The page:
Selection versus evolutionary adaptation: Learning and post-entry performance
This paper examines the maturation process of firms that enter an industry by constructing new plant and investigates the extent to which improvements in the performance of an entry cohort are the result of a selection process that culls out the most inefficient entrants or of a learning process that allows survivors to improve their performance relative to incumbent firms. Both selection and evolutionary learning are related to post-entry performance. Despite the difference in the effect of selection and learning on the amount of post-entry growth, selection per se is a more important contributor to overall growth of a cohort.
(This abstract was borrowed from another version of this item.)
If you experience problems downloading a file, check if you have the proper application to view it first. In case of further problems read the IDEAS help page. Note that these files are not on the IDEAS site. Please be patient as the files may be large.
As the access to this document is restricted, you may want to look for a different version under "Related research" (further below) or search for a different version of it.
References listed on IDEAS
Please report citation or reference errors to , or , if you are the registered author of the cited work, log in to your RePEc Author Service profile, click on "citations" and make appropriate adjustments.:
- Baldwin, John R & Gorecki, Paul K, 1994. "Concentration and Mobility Statistics in Canada's Manufacturing Sector," Journal of Industrial Economics, Wiley Blackwell, vol. 42(1), pages 93-103, March.
- Timothy Dunne & Mark J. Roberts & Larry Samuelson, 1988.
"Patterns of Firm Entry and Exit in U.S. Manufacturing Industries,"
RAND Journal of Economics,
The RAND Corporation, vol. 19(4), pages 495-515, Winter.
- Dunne, T. & Roberts, M.J. & Samuelson, L., 1988. "Pattenrs Of Firm Entry And Exit In U.S. Manufacturing Industries," Papers 1-88-2, Pennsylvania State - Department of Economics.
- Baldwin,John R. & Gorecki,Paul, 1998.
"The Dynamics of Industrial Competition,"
Cambridge University Press, number 9780521633574, Junio.
- Baldwin, John R. & Gorecki, Paul K., 1987. "Plant creation versus plant acquisition : The entry process in canadian manufacturing," International Journal of Industrial Organization, Elsevier, vol. 5(1), pages 27-41, March.
- John R. Baldwin & Paul K. Gorecki, 1991. "Firm Entry and Exit in the Canadian Manufacturing Sector, 1970-1982," Canadian Journal of Economics, Canadian Economics Association, vol. 24(2), pages 300-323, May.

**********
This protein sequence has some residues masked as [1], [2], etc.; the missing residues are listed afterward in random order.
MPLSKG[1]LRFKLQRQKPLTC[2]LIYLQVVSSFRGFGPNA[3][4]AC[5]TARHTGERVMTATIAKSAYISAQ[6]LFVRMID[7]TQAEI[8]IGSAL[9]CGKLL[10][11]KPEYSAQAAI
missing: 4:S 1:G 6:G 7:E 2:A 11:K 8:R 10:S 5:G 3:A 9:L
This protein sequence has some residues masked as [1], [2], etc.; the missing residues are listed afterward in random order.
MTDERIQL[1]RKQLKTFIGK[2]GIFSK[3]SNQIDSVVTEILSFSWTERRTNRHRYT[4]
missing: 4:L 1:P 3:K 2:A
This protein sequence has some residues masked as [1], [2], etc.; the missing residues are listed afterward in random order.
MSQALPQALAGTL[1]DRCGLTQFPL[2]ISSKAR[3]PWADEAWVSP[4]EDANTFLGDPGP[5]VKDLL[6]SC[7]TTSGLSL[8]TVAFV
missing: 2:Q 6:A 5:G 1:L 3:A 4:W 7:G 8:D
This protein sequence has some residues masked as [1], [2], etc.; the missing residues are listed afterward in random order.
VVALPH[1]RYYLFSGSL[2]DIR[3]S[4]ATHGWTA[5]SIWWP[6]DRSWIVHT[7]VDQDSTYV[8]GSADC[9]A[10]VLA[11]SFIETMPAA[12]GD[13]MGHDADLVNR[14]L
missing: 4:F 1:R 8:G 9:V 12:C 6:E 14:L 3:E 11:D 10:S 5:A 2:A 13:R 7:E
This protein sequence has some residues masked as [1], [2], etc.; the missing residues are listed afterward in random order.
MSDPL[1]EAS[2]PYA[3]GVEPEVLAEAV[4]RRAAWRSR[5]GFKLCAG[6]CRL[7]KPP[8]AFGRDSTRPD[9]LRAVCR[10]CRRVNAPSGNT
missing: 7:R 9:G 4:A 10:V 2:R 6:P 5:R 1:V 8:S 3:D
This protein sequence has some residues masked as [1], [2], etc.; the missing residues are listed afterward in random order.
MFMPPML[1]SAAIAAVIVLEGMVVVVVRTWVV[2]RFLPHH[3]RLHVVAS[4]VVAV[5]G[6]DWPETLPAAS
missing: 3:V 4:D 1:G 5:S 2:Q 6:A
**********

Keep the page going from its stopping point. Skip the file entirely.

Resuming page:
- Holmes, T.J. & Schmitz, J.A., 1988.
"A Theory Of Enterpreneurship And Its Application To The Study Of Business Transfers,"
8827, Wisconsin Madison - Social Systems.
- Holmes, Thomas J & Schmitz, James A, Jr, 1990. "A Theory of Entrepreneurship and Its Application to the Study of Business Transfers," Journal of Political Economy, University of Chicago Press, vol. 98(2), pages 265-94, April.
- Jovanovic, Boyan, 1982. "Selection and the Evolution of Industry," Econometrica, Econometric Society, vol. 50(3), pages 649-70, May.
- David B. Audretsch, 1995. "Innovation and Industry Evolution," MIT Press Books, The MIT Press, edition 1, volume 1, number 0262011468, March.
- R. E. Caves & M. E. Porter, 1977. "From Entry Barriers to Mobility Barriers: Conjectural Decisions and Contrived Deterrence to New Competition," The Quarterly Journal of Economics, Oxford University Press, vol. 91(2), pages 241-261.
- Richard Ericson & Ariel Pakes, 1992. "An Alternative Theory of Firm and Industry Dynamics," Cowles Foundation Discussion Papers 1041, Cowles Foundation for Research in Economics, Yale University.
When requesting a correction, please mention this item's handle: RePEc:eee:indorg:v:13:y:1995:i:4:p:501-522. See general information about how to correct material in RePEc.
For technical questions regarding this item, or to correct its authors, title, abstract, bibliographic or download information, contact: (Shamier, Wendy)
If you have authored this item and are not yet registered with RePEc, we encourage you to do it here. This allows to link your profile to this item. It also allows you to accept potential citations to this item that we are uncertain about.
If references are entirely missing, you can add them using this form.
If the full references list an item that is present in RePEc, but the system did not link to it, you can help with this form.
If you know of missing items citing this one, you can help us creating those links by adding the relevant references in the same way as above, for each refering item. If you are a registered author of this item, you may also want to check the "citations" tab in your profile, as there may be some citations waiting for confirmation.
Please note that corrections may take a couple of weeks to filter through the various RePEc services.